Some critics also felt that the show wasn't dark and dangerous enough. I may have missed this because instead, the show is crazy sexy. A lot of that would have to be scarified to make this the Sweeney Todd of West Dallas. Seeing the aforementioned murder would perhaps help a little bit, but I'm not sure how else to keep the sultry nature of the show that I really think works for it, while upping the danger factor. We see bloody murders. Guns go off galore. Do we want torture that didn't happen? Fancier ways of killing people? Even darker lighting? As someone who likes to play in the dark, I thought the tone of the show was smokey enough. It seemed like an odd thing to nitpick to me.
My biggest WTF moment with these reviews was the way in which the music was panned. I'm actually totally new to Frank Wildhorn's work, so maybe having no preconceived notions helped me just appreciate the score. But the critics really hated it. And I LOVED it. I found not one snoozer ("Whispering" from Spring Awakening, "Easy To Be Hard" from Hair) in the bunch and had several of the songs stuck in my head for days. I continue to hum "Picture Show" and am crazy about "Raise A Little Hell". Big group numbers like "Made In America" were just as moving as the big solo eleven O'clock song "Dyin' Ain't So Bad". "Bonnie" is so simple and yet incredibly beautiful. I'll admit that sometimes the lyrics can be clunky and the rhyme scheme can seem off, but I love the actual instrumental arrangement of the show. I'm thrilled that a cast recording was made this week and that I will be able to blast these songs in my car.
There is one area where the show got a little praise by critics, the one area where they were a little soft. The performances got a decent amount of praise and it was well deserved. I've loved Laura Osnes since I rooted for her since You're The One That I Want and she has continued to prove that she's the real deal. Her voice is like butter, and she played Bonnie with a subtle sexuality and yet fresh feistiness that made you understand why Clyde could see her as both a lover and a partner. Similarly, Jeremy Jordan knocked it out of the park with his portrayal of Clyde, who he somehow manages to make you like even though you shouldn't. As much as it pains me to admit this, Jordan is the most talented of the twenty-something guys on Broadway right now. His voice is kind of insane, and I would listen to him hit those high notes any day of the week. Also, considering that he was unemployed for like, a day, I'm pretty sure those pipes are going to be on the Great White Way for quite a while.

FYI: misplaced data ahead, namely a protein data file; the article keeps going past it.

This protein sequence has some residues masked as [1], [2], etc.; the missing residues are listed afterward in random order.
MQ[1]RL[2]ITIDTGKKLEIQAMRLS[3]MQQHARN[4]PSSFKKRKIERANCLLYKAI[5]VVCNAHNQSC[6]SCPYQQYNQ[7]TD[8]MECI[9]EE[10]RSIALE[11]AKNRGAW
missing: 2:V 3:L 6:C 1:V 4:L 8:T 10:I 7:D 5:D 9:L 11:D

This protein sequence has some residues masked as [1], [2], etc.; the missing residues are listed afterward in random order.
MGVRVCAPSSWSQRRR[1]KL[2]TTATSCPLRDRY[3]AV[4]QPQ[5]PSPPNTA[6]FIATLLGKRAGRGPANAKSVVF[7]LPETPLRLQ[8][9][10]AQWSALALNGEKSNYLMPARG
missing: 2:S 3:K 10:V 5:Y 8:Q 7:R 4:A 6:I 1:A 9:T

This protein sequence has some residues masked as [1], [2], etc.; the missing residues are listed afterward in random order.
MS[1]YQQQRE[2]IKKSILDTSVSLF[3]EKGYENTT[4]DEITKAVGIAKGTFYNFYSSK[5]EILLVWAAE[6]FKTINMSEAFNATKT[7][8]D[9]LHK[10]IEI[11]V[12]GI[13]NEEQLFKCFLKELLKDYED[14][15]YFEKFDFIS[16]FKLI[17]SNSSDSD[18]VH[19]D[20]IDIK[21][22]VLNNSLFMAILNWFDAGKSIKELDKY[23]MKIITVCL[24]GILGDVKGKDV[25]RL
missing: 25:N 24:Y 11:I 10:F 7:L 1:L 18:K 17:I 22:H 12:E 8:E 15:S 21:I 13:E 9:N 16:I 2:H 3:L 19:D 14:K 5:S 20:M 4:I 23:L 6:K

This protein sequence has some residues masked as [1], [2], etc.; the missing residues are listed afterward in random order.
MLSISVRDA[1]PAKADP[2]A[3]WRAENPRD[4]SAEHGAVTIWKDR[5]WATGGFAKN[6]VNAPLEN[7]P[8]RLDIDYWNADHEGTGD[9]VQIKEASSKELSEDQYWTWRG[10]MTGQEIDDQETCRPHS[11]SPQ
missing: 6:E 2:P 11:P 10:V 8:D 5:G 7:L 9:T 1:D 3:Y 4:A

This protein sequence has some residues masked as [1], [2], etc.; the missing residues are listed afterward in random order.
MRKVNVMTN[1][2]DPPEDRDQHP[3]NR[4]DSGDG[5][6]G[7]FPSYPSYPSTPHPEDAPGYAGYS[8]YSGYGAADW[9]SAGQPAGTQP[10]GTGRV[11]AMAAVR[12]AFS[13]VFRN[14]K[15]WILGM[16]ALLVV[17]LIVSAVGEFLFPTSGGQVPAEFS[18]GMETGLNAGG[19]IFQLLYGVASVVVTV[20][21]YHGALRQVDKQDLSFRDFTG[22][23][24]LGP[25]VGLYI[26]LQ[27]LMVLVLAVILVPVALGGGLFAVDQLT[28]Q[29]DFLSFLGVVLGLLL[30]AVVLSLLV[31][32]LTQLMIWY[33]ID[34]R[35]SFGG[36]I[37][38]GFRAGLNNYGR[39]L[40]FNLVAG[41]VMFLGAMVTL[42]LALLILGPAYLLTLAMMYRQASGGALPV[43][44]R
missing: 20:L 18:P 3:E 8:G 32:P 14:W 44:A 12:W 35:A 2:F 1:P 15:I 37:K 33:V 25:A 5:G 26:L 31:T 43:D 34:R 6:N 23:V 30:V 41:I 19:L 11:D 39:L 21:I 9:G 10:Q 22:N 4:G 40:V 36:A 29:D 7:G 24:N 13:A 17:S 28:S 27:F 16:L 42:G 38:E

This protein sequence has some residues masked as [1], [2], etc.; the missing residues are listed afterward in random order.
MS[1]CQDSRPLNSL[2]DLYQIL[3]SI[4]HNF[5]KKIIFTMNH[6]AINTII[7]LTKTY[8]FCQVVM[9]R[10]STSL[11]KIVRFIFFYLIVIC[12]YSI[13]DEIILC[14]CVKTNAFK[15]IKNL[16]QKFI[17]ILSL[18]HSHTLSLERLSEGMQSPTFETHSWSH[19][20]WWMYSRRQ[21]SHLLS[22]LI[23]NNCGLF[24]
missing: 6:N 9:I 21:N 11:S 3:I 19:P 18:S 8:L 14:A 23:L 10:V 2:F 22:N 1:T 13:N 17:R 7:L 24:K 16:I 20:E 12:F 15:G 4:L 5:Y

While I knew Osnes and Jordan would do fine work, I was really impressed with Melissa van der Schyff as Blanche and Claybourne Elder as Buck, who were new to me. It's hard to play both the comedic second bananas and the moral and tragic center of the show and the two did it with ease. I also felt that their relationship felt authentic, and I understood how much they meant to each other while still wanting the other to change. I'm not sure if this show will be remembered at all come Tony time, but if it is I would love for these two to get some recognition. Some praise also needs to go out to Kelsey Fowler, who plays young Bonnie. I love the sound of her voice and I have a feeling that she will be the new young star of Broadway in a few years.
I'm not really sure why it happened, but I don't really think Bonnie And Clyde got a fair shake. It's a bummer, because I think that given a little more time some word of mouth might have helped it quite a bit. I'm glad that I got the chance to see it and am sorry if you didn't. I don't know what's going on with the critics nowadays, but I hope they wake up. They're missing some great stuff.